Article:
Friday, May 2, 2014
"The Facade of Stability in Assisted Living," an article by social scientists at University of Maryland Baltimore County, published in the May issue of the Journal of Gerontology (Series B: Social Sciences), takes a hard look at assisted living settings, using research from 17 different facilities. Key findings include:
"Our ethnographic research in 17 diverse AL settings (2004-to the present) has found evidence that what may appear to be quite stable is, in fact, a facade. First, our research indicates that stability -- in many senses -- is not the norm for ALs. . . . Changes occur at multiple levels of person (residents, family members, staff, or managers) collectives (groups or types of residents, staff or managers), organizations (owners or corporations) and external environments (economies or competitors). . . . Second, among these multiple levels and dimensions of change/instability, only a few have been examined substantially in research to date. . . . The changes in AL communities contradict their outward appearance or facade of stability and may profoundly affect the quality of life for residents."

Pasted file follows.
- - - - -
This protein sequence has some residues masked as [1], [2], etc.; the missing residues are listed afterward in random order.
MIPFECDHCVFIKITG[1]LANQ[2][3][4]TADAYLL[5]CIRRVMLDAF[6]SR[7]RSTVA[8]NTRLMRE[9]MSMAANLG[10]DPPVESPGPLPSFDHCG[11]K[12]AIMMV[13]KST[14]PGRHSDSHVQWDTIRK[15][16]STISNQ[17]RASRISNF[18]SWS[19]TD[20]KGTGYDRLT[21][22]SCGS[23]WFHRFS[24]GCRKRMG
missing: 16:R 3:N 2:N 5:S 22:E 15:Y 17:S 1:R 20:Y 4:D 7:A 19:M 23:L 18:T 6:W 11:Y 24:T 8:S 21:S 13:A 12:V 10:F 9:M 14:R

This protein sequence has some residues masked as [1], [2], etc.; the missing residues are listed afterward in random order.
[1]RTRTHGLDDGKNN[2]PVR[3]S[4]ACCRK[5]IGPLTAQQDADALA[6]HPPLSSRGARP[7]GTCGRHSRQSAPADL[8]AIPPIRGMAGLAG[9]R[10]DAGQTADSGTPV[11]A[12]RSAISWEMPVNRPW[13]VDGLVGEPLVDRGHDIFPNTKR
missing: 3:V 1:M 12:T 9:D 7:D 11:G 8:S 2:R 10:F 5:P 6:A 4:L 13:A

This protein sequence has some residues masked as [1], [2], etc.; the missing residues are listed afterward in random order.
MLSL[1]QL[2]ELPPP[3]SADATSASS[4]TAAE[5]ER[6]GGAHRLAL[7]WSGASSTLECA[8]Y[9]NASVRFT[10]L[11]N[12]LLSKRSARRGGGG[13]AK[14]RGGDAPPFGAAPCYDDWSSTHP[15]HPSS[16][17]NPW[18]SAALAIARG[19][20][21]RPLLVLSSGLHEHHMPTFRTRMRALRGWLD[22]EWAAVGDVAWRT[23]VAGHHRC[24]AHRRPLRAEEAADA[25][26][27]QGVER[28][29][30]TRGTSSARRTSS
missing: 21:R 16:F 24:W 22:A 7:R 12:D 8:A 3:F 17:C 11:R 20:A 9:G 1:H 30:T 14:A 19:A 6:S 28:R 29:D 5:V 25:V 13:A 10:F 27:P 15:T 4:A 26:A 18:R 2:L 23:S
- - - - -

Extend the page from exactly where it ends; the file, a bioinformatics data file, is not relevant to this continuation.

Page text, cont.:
The research, which the authors recognize has limitations because, for example, it was based on evaluation of AL facilities in a single state (Maryland), nonetheless is a reminder that families seeking reliable information about placements for aging loved ones should use caution about "old" data about any specific facility or provider "branding." The authors caution, "changes driven by new owners or managers and altered competitive pressures challenge contemporary ALs to provide services beyond the original intention of this sector under the social model of care that dominated its origins."